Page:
February 19, 2014

Risk Factors for This Proxy Season? Cybersecurity & Conflict Minerals

I recently field a question in our “Q&A Forum” – #7944 – about trends in new risk factors for this proxy season. I noted that some companies are revisiting their cybersecurity risk factor is light of the Target situation and the other security breaches in recent months.

Brink Dickerson of Troutman Sanders also noted that he is a bit surprised that more companies are not including conflict minerals risk factors. While he doubts that the conflict mineral disclosure regime is material, or that the failure to comply will in the early years have significant consequences, it is a big enough issue with some socially responsible investors and special interest groups that he was expecting to see more Form 10-K disclosure. Here is an example of a risk factor that he has suggested as a starting place:

The Company is subject to recently adopted SEC disclosure obligations relating to its use of so-called “conflict minerals” – columbite-tantalite, cassiterite (tin), wolframite (tungsten) and gold. These minerals are present in a significant number of the Company products. The disclosure obligations are complex, and there is little formal guidance with respect to their application. The first reports under the disclosure obligations are due to be filed with the SEC not later than May 2014 and cover the Company’s activities during 2013.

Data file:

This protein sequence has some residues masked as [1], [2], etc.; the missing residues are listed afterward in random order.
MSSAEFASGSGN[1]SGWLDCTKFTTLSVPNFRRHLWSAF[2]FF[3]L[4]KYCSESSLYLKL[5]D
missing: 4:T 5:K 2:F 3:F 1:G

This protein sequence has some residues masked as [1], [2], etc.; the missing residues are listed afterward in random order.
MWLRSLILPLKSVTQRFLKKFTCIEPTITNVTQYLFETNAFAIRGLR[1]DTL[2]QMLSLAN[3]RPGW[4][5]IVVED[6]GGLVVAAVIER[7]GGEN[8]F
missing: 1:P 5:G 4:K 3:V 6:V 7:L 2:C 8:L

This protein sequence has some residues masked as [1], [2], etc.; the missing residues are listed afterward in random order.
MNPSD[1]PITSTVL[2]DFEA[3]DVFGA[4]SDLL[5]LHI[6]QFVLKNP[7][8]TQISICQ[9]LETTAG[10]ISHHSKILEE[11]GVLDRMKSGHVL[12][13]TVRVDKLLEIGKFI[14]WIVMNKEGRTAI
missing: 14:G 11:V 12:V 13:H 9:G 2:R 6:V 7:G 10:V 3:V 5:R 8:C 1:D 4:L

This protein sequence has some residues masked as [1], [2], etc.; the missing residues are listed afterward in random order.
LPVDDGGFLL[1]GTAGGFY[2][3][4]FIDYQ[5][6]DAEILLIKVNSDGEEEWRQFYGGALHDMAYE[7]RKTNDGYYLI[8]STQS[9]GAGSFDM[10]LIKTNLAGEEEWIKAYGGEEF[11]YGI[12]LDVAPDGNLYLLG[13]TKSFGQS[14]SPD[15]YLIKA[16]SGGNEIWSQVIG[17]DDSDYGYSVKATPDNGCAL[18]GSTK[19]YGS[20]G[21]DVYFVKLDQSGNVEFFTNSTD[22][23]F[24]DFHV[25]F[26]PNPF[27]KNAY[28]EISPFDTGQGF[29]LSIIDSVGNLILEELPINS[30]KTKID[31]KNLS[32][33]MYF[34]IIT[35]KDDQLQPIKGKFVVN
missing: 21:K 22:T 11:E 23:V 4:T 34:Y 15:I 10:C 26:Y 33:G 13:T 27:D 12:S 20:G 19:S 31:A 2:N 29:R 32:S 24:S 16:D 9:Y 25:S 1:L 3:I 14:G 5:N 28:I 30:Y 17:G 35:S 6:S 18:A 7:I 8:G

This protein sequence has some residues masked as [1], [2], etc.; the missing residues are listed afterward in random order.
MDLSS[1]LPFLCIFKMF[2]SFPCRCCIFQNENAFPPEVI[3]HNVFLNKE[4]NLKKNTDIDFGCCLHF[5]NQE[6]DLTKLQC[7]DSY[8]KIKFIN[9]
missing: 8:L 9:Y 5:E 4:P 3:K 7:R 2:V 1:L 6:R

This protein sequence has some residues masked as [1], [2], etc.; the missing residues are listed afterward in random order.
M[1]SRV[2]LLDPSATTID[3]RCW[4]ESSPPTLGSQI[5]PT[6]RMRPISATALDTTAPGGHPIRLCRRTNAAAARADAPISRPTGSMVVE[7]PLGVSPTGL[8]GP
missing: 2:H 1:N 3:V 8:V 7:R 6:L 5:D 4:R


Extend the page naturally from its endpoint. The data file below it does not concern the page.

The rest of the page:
Although the Company expects to be able to file the required report on time, in preparing to do so it is dependent upon the implementation of new systems and processes and information supplied by its xxx+ suppliers of products that contain, or potentially contain, conflict minerals. To the extent that the information that it receives from its suppliers is inaccurate or inadequate or its processes in obtaining that information do not fulfill the SEC’s requirements, the Company could face both reputational and SEC enforcement risks.

He also expected to see more references in Item 1 or elsewhere to the existence of conflict minerals policies.

And then Dave Lynn added: I think another take on the conflict minerals disclosure that I have seen is that efforts to comply with the disclosure rules and to otherwise implement conflict-free sourcing policies is the extent to which changes to the supply chain can disrupt existing supply sources or cause more uncertainty with respect to the company’s supply chain. You could also envision how this might be relevant for the description of Business and perhaps MD&A as well depending on an issuer’s particular circumstances.

Steve Quinlivan notes that an industry group has launched the first integrated conflict minerals database for suppliers called “BOMcheck,” currently used by over 560 manufacturers to gather materials declarations from over 3,500 suppliers worldwide for more than 1.6 million parts.

Cybersecurity: SEC Calendars a Roundtable

On Friday, the SEC announced that it will hold a March 26th roundtable to discuss cybersecurity and the challenges it raises for market participants and companies, and how they are addressing those concerns.

Transcript: “How to Sell a Division: Nuts & Bolts”

I have posted the transcript for our recent webcast: “How to Sell a Division: Nuts & Bolts.”

– Broc Romanek